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April 13, 2016 Comments (0) All Posts, Athlete Stories

800 Metres Of Hell: The Valtellina Vertical Tube Race

emmie colling and phil gale inov-8 blog on valtellina tube race

You know when you’ve reached the steep final section of the Valtellina tube. Aside from the increasingly unbearable burning in your legs, you get the weird sensation that the 2,700 steps are coming down at you on a conveyer. Like a school kid trying to race up the downward escalator, you have to not only pick up your feet to overcome the incessant steps being thrown at you, but there’s also the added fear factor. Not the fear of being whisked to the bottom as on an elevator, but the risk of falling, tripping or stumbling near the end of what is known by many as 800 metres of hell alongside the giant tube.

The Tube Race: Industrial Chic

Unlike any regular race, the principle of running the tube is purely to test yourself. It isn’t the most beautiful race in Valtellina, the dogleg valley that juts out from the top of Lake Como, Italy, but it’s one that has captured the competitor within all of us.

The Valtellina Tube Race is dubbed the hardest kilometre in the world (although having not yet run them all it is obviously not something that we can testify, but you will just have take our word). It is an annual time trial that goes straight up the side of a mountainous valley following the access steps alongside the imposing water supply pipes of a hydroelectric plant. Undoubtedly not the most glamorous location for a mountain race unless industrial chic is your thing, it is certainly an interesting and unbelievably hard event with spectacular mountain views in every direction (apart from down).

The facts: Ouch

* 800 metres in length
* Climbing 500 metres in altitude
* 2,700 steps
* Average gradient of 60% (just take a moment to think about that)

emmie collinge and phil gale inov-8 blog valtellina tube race (2)

An average gradient of 60%. Kit: X-Talon 212, AT/C Merino LS

The idea: An Outdoor Gym

“Everyone used to go to the tube for training,” explains Emanuele Manzi, one of the organisers. “You’d see athletes from mountain running, cycling and ski mountaineering all using the steps as strength and power training. We all used to compare times. Then we just thought, why not organise a proper race and make the times official?”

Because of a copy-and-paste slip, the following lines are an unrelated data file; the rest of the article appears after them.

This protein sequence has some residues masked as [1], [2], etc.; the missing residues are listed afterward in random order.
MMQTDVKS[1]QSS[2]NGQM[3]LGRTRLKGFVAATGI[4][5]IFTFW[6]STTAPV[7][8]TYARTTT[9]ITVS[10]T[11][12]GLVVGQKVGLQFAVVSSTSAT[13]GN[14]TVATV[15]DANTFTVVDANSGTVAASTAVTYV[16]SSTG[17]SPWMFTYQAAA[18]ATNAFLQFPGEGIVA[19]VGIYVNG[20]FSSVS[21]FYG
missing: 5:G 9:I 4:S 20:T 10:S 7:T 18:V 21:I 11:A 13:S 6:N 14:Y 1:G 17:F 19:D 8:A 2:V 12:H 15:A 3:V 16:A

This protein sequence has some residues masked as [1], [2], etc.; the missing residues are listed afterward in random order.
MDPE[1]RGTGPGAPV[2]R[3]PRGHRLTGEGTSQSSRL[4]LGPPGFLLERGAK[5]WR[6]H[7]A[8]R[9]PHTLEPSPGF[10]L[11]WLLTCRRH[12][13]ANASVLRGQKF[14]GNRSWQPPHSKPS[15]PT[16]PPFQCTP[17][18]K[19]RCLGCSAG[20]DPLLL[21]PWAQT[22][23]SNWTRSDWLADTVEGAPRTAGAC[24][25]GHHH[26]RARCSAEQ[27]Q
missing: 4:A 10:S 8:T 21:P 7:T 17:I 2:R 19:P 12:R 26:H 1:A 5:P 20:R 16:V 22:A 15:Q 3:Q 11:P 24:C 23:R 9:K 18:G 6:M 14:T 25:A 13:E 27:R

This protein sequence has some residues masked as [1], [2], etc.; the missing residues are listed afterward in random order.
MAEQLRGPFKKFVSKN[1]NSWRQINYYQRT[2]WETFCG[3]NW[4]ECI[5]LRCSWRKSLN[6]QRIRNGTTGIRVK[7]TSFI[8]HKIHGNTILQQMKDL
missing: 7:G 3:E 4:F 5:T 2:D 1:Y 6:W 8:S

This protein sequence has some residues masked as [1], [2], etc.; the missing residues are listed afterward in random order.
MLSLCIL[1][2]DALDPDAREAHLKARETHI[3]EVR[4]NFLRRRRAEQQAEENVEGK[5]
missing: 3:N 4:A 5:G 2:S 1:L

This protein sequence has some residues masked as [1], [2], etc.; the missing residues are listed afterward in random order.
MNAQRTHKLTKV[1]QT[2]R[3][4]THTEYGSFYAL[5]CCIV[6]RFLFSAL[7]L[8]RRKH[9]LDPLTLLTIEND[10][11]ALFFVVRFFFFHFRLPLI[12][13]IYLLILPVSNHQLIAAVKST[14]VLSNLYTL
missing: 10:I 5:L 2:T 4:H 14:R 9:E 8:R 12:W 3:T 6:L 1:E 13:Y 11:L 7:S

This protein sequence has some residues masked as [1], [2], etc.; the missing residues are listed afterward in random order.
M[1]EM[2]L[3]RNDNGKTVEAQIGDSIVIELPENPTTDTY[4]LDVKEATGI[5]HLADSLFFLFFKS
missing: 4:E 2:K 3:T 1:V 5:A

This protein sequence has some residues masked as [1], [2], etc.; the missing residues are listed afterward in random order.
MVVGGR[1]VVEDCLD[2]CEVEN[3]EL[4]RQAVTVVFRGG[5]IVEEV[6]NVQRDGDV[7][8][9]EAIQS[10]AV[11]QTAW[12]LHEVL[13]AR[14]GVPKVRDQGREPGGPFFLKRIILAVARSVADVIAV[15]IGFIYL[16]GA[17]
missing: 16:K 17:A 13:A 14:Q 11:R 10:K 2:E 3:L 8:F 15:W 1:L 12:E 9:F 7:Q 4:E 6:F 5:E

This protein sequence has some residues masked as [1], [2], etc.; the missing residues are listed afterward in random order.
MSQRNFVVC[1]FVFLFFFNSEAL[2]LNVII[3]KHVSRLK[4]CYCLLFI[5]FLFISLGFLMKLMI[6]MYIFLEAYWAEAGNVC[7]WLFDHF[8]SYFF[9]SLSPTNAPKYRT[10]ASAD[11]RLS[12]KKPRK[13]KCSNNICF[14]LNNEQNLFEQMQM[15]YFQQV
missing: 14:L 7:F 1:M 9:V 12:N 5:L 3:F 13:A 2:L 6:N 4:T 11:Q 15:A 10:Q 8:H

The Valtellina Tube Race has come from the same minds behind the Valtellina Wine Trail, the Santa Caterina Winter Trail and the Alta Valtellina Skyrunning Experience. This experienced young team of passionate runners (and the odd World Mountain Running champion) are driven to create unique events that promote this rich mountain running region. They’ve clearly cottoned onto what makes an iconic event.

The competitors: Everything Goes

With some of the world’s most famous and fastest mountain runners behind this novel event, a top class field of elites is a given. Runners from all over Europe make the trip for 800 metres of steps. With road racers, mountain runners, stair climbing specialists and less-able bodied athletes battling the clock, the race is virtually anyone’s to win. The fastest times from 2015 – now a benchmark for this year’s event – came from World Mountain Running silver medallist Bernard Demattis in 14.02 and fellow World Mountain Running silver medallist Emmie Collinge in 16.25 in the women’s event.

emmie collinge and phil gale inov-8 blog valtellina tube race (3)

It’s a huge challenge for all irrespective of your finishing time.

The sensations: Suck It Up Princess

It is hard to define what this race is like. Imagine blur of seemingly endless steps that make your legs crumble! Competitors run, walk or crawl (especially the top section). It is a huge challenge for all, irrespective of your finishing time. But there is one thing that we can testify to… time appears to standstill while on the tube, but once it’s over the memory of the pain will dissipate.

* Words and photos by Emmie Collinge & Phil Gale. Follow Emmie on Twitter & Instagram. Follow Phil on Twitter & Instagram.

 

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